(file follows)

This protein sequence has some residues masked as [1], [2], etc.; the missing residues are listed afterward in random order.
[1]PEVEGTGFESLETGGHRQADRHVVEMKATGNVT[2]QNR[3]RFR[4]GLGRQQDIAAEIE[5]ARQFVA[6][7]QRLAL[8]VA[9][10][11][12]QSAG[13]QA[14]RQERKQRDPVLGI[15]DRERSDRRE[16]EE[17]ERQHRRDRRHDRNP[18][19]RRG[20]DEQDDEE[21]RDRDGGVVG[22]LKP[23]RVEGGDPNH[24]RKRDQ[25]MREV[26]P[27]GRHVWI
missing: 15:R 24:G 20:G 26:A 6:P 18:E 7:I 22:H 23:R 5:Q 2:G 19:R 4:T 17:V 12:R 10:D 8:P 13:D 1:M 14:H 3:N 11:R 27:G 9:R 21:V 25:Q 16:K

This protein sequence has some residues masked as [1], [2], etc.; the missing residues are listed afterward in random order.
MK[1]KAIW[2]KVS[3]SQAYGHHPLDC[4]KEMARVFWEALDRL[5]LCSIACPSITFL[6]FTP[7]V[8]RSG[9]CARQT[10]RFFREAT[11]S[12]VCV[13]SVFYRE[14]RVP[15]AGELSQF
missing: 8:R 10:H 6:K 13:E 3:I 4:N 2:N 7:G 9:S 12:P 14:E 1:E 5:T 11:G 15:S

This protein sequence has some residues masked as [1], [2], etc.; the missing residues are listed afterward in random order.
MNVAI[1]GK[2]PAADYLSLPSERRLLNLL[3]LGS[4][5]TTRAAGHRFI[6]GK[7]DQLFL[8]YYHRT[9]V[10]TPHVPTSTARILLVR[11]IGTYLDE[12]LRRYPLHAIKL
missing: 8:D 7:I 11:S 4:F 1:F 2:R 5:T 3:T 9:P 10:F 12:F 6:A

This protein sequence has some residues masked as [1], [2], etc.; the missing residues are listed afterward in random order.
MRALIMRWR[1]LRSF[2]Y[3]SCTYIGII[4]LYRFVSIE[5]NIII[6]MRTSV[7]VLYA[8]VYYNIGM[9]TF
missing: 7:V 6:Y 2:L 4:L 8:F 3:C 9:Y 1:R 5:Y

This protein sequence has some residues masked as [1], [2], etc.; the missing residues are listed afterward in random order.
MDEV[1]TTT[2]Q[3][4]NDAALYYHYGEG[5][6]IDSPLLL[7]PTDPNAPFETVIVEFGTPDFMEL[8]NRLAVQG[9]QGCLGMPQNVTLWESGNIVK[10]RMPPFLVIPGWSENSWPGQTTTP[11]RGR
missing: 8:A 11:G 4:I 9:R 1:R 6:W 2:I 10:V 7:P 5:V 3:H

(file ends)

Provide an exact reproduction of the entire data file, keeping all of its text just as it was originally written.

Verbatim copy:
This protein sequence has some residues masked as [1], [2], etc.; the missing residues are listed afterward in random order.
[1]PEVEGTGFESLETGGHRQADRHVVEMKATGNVT[2]QNR[3]RFR[4]GLGRQQDIAAEIE[5]ARQFVA[6][7]QRLAL[8]VA[9][10][11][12]QSAG[13]QA[14]RQERKQRDPVLGI[15]DRERSDRRE[16]EE[17]ERQHRRDRRHDRNP[18][19]RRG[20]DEQDDEE[21]RDRDGGVVG[22]LKP[23]RVEGGDPNH[24]RKRDQ[25]MREV[26]P[27]GRHVWI
missing: 15:R 24:G 20:G 26:A 6:P 18:E 7:I 22:H 23:R 5:Q 2:G 19:R 4:T 17:V 12:R 10:D 8:P 13:D 1:M 14:H 3:N 11:R 27:G 9:R 21:V 25:Q 16:K

This protein sequence has some residues masked as [1], [2], etc.; the missing residues are listed afterward in random order.
MK[1]KAIW[2]KVS[3]SQAYGHHPLDC[4]KEMARVFWEALDRL[5]LCSIACPSITFL[6]FTP[7]V[8]RSG[9]CARQT[10]RFFREAT[11]S[12]VCV[13]SVFYRE[14]RVP[15]AGELSQF
missing: 8:R 10:H 6:K 13:E 3:I 4:N 2:N 7:G 9:S 12:P 14:E 1:E 5:T 11:G 15:S

This protein sequence has some residues masked as [1], [2], etc.; the missing residues are listed afterward in random order.
MNVAI[1]GK[2]PAADYLSLPSERRLLNLL[3]LGS[4][5]TTRAAGHRFI[6]GK[7]DQLFL[8]YYHRT[9]V[10]TPHVPTSTARILLVR[11]IGTYLDE[12]LRRYPLHAIKL
missing: 8:D 7:I 11:S 4:F 1:F 2:R 5:T 3:T 9:P 10:F 12:F 6:A

This protein sequence has some residues masked as [1], [2], etc.; the missing residues are listed afterward in random order.
MRALIMRWR[1]LRSF[2]Y[3]SCTYIGII[4]LYRFVSIE[5]NIII[6]MRTSV[7]VLYA[8]VYYNIGM[9]TF
missing: 7:V 6:Y 2:L 4:L 8:F 3:C 9:Y 1:R 5:Y

This protein sequence has some residues masked as [1], [2], etc.; the missing residues are listed afterward in random order.
MDEV[1]TTT[2]Q[3][4]NDAALYYHYGEG[5][6]IDSPLLL[7]PTDPNAPFETVIVEFGTPDFMEL[8]NRLAVQG[9]QGCLGMPQNVTLWESGNIVK[10]RMPPFLVIPGWSENSWPGQTTTP[11]RGR
missing: 8:A 11:G 4:I 9:R 1:R 6:W 2:I 10:V 7:P 5:V 3:H